The economy shows no appreciable improvement for the people of Skid Row – and the Los Angeles Mission has seen continued high levels of need over the past few months. But Wednesday was an opportunity for the residents of the area to gather and be thankful for what they do have.
Hollywood legend Kirk Douglas, along with his wife Anne, hosted the event for the sixth year in a row. They were joined by hundreds of volunteers from the entertainment industry, government, local businesses, and community members – including Kate Linder, John Schneider, Blair Underwood and many more. Many of the volunteers were from Wells Fargo Bank, who sponsored the event with a $40,000 donation.
Each year for the past 18 years, the Mission has served Thanksgiving dinner for people who could use a meal. This year more people than ever before are in need of this free dinner.
“We’re on track to serve nearly 600-thousand meals this year, an increase over last year,” said Herb Smith, President of the Los Angeles Mission. “The Mission works daily to restore the lives and the dignity of hundreds of homeless and poor men, women and children. We are seeing some different kinds of people needing help. More families are seeking assistance like food boxes. Entering our 75th year of service, our goal continues to be to serve the ever changing needs of our guests – and helping them back on their feet.”
“Every Thanksgiving you can find my wife, Anne and me at the Anne Douglas Center at the Los Angeles Mission,” said Kirk Douglas. “We are happy to work with all the volunteers and dedicated staff serving those in need with a good meal. We all believe that caring is sharing every day of the year.”
Kirk and Anne Douglas are the founders of the Anne Douglas Center at the Los Angeles Mission. The Anne Douglas Center provides a place of respite for women who want to learn the skills necessary to a successful transition from life on the street.
One of the more exciting moments of the day was when a Wells Fargo Bank historic stagecoach with a full team of horses drove down the streets of Skid Row to deliver donations collected by volunteers from the company. Many staff members joined in serving the meal, as well as underwriting the cost of the event. Mission President Smith thanked Wells Fargo executives for the continuous and generous support.
“Wells Fargo is privileged to be part of today’s Thanksgiving event at the Los Angeles Mission,” said John Sotoodeh, Wells Fargo L.A. Metro Community Bank regional president. “We hope to encourage other corporate leaders to join together with organizations like the Los Angeles Mission in providing food and services to the most vulnerable members of our communities.”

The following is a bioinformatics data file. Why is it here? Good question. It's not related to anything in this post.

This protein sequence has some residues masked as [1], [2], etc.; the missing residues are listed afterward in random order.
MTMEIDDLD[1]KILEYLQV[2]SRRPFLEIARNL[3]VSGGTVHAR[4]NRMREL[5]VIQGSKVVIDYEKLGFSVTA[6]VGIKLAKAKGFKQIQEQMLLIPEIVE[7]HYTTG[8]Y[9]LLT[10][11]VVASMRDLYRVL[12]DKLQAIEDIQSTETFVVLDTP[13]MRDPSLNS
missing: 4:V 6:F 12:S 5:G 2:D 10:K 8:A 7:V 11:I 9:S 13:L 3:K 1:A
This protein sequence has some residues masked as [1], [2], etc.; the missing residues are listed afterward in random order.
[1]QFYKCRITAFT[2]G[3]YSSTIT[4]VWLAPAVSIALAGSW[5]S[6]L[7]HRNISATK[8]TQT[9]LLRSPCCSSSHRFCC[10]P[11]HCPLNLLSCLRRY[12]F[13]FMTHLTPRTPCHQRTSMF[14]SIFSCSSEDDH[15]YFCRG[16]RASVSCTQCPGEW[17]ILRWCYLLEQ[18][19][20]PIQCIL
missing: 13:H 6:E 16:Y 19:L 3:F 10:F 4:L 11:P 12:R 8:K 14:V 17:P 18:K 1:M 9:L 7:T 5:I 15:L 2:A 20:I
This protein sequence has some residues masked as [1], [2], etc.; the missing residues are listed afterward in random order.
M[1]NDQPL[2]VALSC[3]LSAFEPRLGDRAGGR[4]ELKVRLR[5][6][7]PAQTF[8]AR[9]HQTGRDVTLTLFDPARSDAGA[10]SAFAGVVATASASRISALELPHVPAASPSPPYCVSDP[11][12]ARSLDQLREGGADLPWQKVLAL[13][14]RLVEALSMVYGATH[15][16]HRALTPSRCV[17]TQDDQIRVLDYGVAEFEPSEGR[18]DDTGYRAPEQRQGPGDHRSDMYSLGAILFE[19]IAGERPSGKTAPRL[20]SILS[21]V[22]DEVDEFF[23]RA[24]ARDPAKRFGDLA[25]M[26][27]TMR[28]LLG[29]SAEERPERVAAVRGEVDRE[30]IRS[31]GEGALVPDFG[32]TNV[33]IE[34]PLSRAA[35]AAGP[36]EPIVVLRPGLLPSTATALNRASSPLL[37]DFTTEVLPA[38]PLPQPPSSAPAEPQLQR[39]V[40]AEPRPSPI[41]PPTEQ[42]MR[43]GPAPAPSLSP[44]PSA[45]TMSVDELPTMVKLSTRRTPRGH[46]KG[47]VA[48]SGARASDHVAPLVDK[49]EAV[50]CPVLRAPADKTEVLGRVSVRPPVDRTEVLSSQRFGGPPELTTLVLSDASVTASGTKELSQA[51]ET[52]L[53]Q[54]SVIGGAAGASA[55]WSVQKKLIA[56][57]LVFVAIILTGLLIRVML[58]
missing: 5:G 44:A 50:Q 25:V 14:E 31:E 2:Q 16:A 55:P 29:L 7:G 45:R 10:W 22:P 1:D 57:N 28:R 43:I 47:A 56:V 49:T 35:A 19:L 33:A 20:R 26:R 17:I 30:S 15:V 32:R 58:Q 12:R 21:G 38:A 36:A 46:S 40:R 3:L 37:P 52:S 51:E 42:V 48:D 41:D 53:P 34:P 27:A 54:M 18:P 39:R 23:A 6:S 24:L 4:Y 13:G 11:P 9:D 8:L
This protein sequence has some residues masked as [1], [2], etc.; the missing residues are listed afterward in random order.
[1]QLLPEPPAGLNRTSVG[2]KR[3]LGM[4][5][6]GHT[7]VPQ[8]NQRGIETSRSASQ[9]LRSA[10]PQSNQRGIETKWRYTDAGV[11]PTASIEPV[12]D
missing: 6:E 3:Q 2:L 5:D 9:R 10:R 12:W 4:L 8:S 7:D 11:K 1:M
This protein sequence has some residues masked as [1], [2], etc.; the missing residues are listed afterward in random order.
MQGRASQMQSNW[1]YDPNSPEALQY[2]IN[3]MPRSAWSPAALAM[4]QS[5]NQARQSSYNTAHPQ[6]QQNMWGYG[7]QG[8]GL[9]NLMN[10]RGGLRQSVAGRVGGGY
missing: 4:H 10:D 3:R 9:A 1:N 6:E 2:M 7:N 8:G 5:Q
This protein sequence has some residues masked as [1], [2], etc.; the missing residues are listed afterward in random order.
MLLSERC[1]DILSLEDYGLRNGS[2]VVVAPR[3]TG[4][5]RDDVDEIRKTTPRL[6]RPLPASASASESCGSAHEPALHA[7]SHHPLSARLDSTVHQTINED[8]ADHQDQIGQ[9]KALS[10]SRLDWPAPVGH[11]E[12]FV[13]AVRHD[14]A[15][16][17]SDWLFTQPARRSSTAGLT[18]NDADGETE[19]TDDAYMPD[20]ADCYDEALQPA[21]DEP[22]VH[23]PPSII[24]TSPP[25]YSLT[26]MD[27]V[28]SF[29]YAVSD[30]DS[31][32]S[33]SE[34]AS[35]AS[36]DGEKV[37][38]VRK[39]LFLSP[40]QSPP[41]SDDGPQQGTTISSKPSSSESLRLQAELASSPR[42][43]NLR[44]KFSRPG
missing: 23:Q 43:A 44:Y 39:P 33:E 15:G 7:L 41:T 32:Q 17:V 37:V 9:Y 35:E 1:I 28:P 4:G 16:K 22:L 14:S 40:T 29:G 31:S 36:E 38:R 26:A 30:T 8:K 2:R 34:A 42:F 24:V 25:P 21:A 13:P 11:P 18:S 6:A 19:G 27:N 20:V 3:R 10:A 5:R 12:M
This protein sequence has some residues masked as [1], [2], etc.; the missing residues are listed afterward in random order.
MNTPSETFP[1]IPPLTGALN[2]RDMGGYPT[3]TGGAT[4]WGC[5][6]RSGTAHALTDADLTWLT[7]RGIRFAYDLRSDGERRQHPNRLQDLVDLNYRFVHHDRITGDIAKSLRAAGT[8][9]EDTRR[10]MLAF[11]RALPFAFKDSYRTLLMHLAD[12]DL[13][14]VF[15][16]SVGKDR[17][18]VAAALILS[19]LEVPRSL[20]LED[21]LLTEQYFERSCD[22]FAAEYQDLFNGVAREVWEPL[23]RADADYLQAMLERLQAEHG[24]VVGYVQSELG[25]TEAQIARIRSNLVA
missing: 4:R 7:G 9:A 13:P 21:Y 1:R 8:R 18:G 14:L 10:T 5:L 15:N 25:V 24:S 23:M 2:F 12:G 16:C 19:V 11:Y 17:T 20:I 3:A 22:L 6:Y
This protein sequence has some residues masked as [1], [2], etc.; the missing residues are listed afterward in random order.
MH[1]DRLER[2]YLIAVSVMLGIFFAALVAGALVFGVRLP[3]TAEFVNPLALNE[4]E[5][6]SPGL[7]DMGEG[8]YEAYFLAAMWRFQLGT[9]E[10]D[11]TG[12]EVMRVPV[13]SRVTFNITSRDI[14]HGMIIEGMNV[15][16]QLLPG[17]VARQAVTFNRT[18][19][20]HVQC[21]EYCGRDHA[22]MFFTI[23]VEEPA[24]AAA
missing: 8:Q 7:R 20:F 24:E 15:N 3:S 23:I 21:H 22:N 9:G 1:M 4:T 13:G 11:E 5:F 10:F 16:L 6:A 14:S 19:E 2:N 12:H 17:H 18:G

The event was the culmination of thousands of hours of volunteer and staff preparation. Early Wednesday the kitchen and facilities went into get-it-all-ready frenzy. For the kitchen it was getting more than a ton of turkey, 700 pounds of garlic mashed potatoes, 250 gallons of giblet gravy, 800 pounds of mixed vegetables, 300 pounds of cranberry relish, 3,500 dinner rolls and 400 pies prepared and delivered hot and tasty to the hungry guests.
In addition, the early morning saw breakfast being served to overnight guests in the cafeteria at the Mission, but volunteers, including City Council member Jan Perry and her staff, served breakfast sandwiches and hot cocoa to those who lined up in the cold-pre-dawn darkness for the event later in the day.
For the facilities workers, it was set up starting at six a.m. Fifth Street from Wall Street to San Pedro was closed to vehicular traffic, tents set up, chairs and tables prepared, and the entire scene was decorated for the festivities. From balloon arches to floral centerpieces and tablecloths, the event is prepared to demonstrate the respect and love the Mission staff and volunteers have for the guests.
The foot washing tent draws hundreds of the Mission’s guests. Foot problems are common among the homeless, and often go undetected. Physicians, nurses and volunteers from the Los Angeles Christian Health Centers (formerly the Los Angeles Mission Community Clinic) provided this special treat. Clinic officials offer examinations and evaluations, and even do minor procedures that make guests more comfortable.
Hygiene kits with soap, toothbrushes and other items were prepared and distributed by the Buffalo Soldiers motorcycle club. Children’s hygiene kits were provided and distributed by the Global Children’s fund.
California State University Long Beach students and faculty members from the department of Communication Disorders at provided speech and Language screenings for children and adults at Wednesday’s event.
Donations from a variety of businesses and organizations made the event possible. The Morongo Tribe of Mission Indians donated turkey, Bonnert’s House of Pies donated dessert, Ken H. Landsberg Company donated cutlery and napkins.
Bags of candy for everyone were donated by students at the Suzanne Middle School in Walnut. The students collected leftover Halloween candy, and bagged it up for distribution. 5,000 bags totaling over 1,000 pounds of candy made it into the hands of young and older guests.
“Obviously this is a broad effort by many in the community to make a difference in the lives of the homeless on Skid Row,” Smith said. “We are very grateful for the work so many have done, as well as financial donations. If you want to help go to our website – www.losangelesmission.org – and make a donation or fill out a volunteer form.”
For 75 years, the Los Angeles Mission has served the people of Skid Row, providing emergency services such as shelter, food, clothing, as well as professional medical and dental services. In addition, the Los Angeles Mission also offers long-term residential rehabilitation programs including education, job training/placement, transitional housing and counseling. For additional information about the Los Angeles Mission go to www.losangelesmission.org.